Current targeted therapies for LSCC are limited because the key drivers have not been identified. Although the Ikka mutant (K44A) knock-in mice does develop spontaneous LSCCs54, K44A mutation has not been identified in human LSCC, and the copy number losses and other genomic mutations in IKKa are also rare in human LSCCs7. Here, we demonstrated the potential to target JNK1/2 for human SCC treatment in preclinical models in that activation of P-JNK1/2 using Anisomycin induced LSCC cell death and inhibited LSCC development (Fig. 5). Anisomycin, a natural product produced by some Streptomyces bacteria, stimulates JNK1/2 phosphorylation55. Clinically, Anisomycin has been successfully used for the treatment of amoebic dysentery and trichomoniasis55. It also sensitizes tumor cells to apoptosis induced by the TNF-related apoptosis-inducing ligand (TRAIL)56. The observation that JNK1/2 activities positively correlate with the survival rates of multiple types of SCC patients suggests application of JNK1/2 activators, such as Anisomycin or its derivatives could be an option for SCC patients with low JNK1/2 activities.
Drugs targeting JNK1/2 that are currently under clinical trial or FDA-approved for the treatment of other cancers could be investigated for their anticancer effects on LSCCs. For example, Genistein, which is an enzyme inhibitor and in clinical trial, has been showed to have antitumor effects in human hepatocellular carcinoma cells and to activate JNK1/2 57. In addition, 2-methoxyestradiol, which belongs to mitosis modulators and is also in clinical trial, induced apoptosis in prostate cancer cells through the activation of P-JNK1/258. Therefore, repurposing existing drugs to activate JNK1/2 for LSCC treatment is possible.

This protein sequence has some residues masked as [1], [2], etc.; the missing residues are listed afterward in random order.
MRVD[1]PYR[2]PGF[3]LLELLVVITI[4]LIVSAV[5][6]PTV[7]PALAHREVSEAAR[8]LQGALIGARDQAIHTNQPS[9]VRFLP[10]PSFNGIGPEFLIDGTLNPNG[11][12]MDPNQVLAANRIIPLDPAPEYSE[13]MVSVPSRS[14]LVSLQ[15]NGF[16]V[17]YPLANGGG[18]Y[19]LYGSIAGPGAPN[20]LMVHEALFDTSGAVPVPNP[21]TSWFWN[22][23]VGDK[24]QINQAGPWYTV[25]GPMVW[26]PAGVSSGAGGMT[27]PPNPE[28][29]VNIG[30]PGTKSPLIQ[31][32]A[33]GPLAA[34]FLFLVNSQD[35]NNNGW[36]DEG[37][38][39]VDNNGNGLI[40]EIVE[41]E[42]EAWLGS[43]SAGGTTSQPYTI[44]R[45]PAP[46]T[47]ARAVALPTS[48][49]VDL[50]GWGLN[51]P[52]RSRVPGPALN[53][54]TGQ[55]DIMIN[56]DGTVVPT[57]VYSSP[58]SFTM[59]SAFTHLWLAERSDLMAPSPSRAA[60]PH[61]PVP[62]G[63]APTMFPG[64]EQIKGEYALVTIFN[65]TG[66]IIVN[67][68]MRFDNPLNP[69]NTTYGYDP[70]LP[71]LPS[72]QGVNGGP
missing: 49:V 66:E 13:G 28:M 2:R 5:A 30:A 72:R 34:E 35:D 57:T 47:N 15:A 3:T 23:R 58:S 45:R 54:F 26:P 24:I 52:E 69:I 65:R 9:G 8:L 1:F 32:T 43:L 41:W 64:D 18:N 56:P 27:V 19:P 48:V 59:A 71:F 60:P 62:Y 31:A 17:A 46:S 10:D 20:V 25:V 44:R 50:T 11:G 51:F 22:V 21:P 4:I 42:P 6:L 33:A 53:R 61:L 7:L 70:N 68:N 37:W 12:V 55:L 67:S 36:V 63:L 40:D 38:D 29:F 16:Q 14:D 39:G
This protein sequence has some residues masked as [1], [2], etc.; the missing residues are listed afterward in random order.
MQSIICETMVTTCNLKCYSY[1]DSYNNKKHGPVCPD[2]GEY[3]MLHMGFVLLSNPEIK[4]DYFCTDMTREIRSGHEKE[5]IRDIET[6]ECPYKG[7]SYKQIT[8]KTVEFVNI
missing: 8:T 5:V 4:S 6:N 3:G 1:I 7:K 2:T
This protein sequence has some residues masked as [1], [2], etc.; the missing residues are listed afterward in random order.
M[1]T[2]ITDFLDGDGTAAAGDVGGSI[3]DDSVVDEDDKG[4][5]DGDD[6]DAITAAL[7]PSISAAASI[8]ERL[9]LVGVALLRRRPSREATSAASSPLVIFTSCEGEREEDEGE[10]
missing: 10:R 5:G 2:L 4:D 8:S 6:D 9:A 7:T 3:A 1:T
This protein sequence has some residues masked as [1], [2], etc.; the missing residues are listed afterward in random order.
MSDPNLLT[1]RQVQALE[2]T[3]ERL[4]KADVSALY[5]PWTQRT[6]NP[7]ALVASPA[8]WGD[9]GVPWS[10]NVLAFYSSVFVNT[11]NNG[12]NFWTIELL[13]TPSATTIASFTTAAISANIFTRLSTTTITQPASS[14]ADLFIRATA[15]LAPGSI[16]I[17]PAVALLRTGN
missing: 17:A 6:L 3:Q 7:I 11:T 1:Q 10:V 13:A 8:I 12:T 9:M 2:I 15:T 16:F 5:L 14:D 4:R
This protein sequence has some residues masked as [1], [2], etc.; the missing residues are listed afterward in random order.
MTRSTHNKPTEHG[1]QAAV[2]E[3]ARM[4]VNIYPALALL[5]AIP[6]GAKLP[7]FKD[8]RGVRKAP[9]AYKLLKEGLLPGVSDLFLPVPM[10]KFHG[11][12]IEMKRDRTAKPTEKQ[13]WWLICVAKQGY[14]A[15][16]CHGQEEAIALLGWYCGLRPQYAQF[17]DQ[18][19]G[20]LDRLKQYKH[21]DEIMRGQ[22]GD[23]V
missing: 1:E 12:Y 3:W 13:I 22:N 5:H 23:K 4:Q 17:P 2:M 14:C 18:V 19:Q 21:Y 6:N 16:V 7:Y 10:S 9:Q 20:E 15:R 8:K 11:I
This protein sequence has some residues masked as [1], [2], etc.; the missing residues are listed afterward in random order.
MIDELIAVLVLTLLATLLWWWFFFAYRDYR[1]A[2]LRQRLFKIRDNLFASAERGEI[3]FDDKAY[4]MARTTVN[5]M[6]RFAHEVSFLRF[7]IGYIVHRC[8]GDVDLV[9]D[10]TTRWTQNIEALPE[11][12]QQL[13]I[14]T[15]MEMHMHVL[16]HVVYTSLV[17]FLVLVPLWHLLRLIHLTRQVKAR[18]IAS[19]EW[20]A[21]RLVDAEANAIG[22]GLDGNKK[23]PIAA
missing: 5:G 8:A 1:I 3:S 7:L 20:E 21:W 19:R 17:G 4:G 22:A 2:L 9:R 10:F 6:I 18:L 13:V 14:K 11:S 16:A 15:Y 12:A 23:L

Although epithelial hyperplasia and squamous metaplasia are regarded as the initial stages of human LSCC5, not much was described in previous in vivo models4,11. Hence, the mechanism of LSCC formation and progression regulated by genetic alternations are largely unknown. Our work documented tumor progression at the stages of epithelial hyperplasia and squamous metaplasia with different clinical markers as well as provided underlying mechanisms that contribute to pathogenesis. First, we observed epithelial hyperplasia with squamous metaplasia had positive expression of p63 and CK5 in Lkb1d/d (Supplementary Fig. 1e) and in Lkb1d/dJnk1d/dJnk2−/− (Fig. 4b) mice, but both epithelial hyperplasia and adenomas had negative expression of p63 and CK5 in KrasG12D mice (Supplementary Fig. 2f). Consistent with the observations in human lung cancers, these mouse results show that epithelial hyperplasia can develop into SCC, AD or ASC, and the developmental direction of epithelial hyperplasia can be reflected by expression of these markers, such as p63 and CK5 for SCC and TTF1 for AD. In the ASCs, the portions of tumors consisting of AD cells also exhibited the same marker expression of SCC cells (p63 and CK5) in Lkb1d/d (Supplementary Fig. 1g), in Lkb1d/dPtend/d (Supplementary Fig. 3e) and in Lkb1d/dJnk1d/dJnk2−/− (Fig. 4d) mice. Meanwhile, ASC’s molecular profiles are almost identical to that of SCC (Supplementary Fig. 3g). Therefore, the clinical marker staining, such as p63 and CK559, can predict the developing tract before the formation of these typical pathological phenotypes. Second, Lkb1d/d, Lkb1d/dJnk1d/dJnk2−/− and Lkb1d/dPtend/d mouse models in our study can recapitulate the different LSCC developmental stages (DSs) (Fig. 4b–d; Supplementary Figs. 1d–g and 3d–e; Supplementary Data 1−2). This offers the possibility of systematically analyzing the dynamic changes of molecules during LSCC development and to identify these genetic “gatekeepers” of LSCC progression in vivo. We observed that the downregulation of P-JNK1/2 was associated with the progression of LSCC in Lkb1d/d and Lkb1d/dPtend/d mice. As we described in Table 5, Jnk1/2 knockout under Lkb1-loss background not only shortened the average developing time of LSCC-DSs from 13 months to 4 months, but also increased the incidence of LSCC-DSs from 25 to 100%, besides the promotion of LSCCs. Unlike Lkb1d/d mouse lungs in which only some of epithelial hyperplasia were positive for staining of p63 and CK5 (Supplementary Fig. 1c–d and Supplementary Data 2), they can be detected in all epithelial hyperplasia of Lkb1d/dJnk1d/dJnk2−/− mouse lungs (Fig. 4b, c and Supplementary Data 2). Furthermore, some of lung adenocarcinoma in Lkb1d/dJnk1d/dJnk2−/− mice showed p63 and CK5 positive staining (Supplementary Fig. 6f). These results conclude that JNK1/2 inactivation drives LSCC formation and development in response to Lkb1 deficiency. Therefore, evaluation of LSC-DSs can facilitate studying what and how genetic elements regulate LSCC development.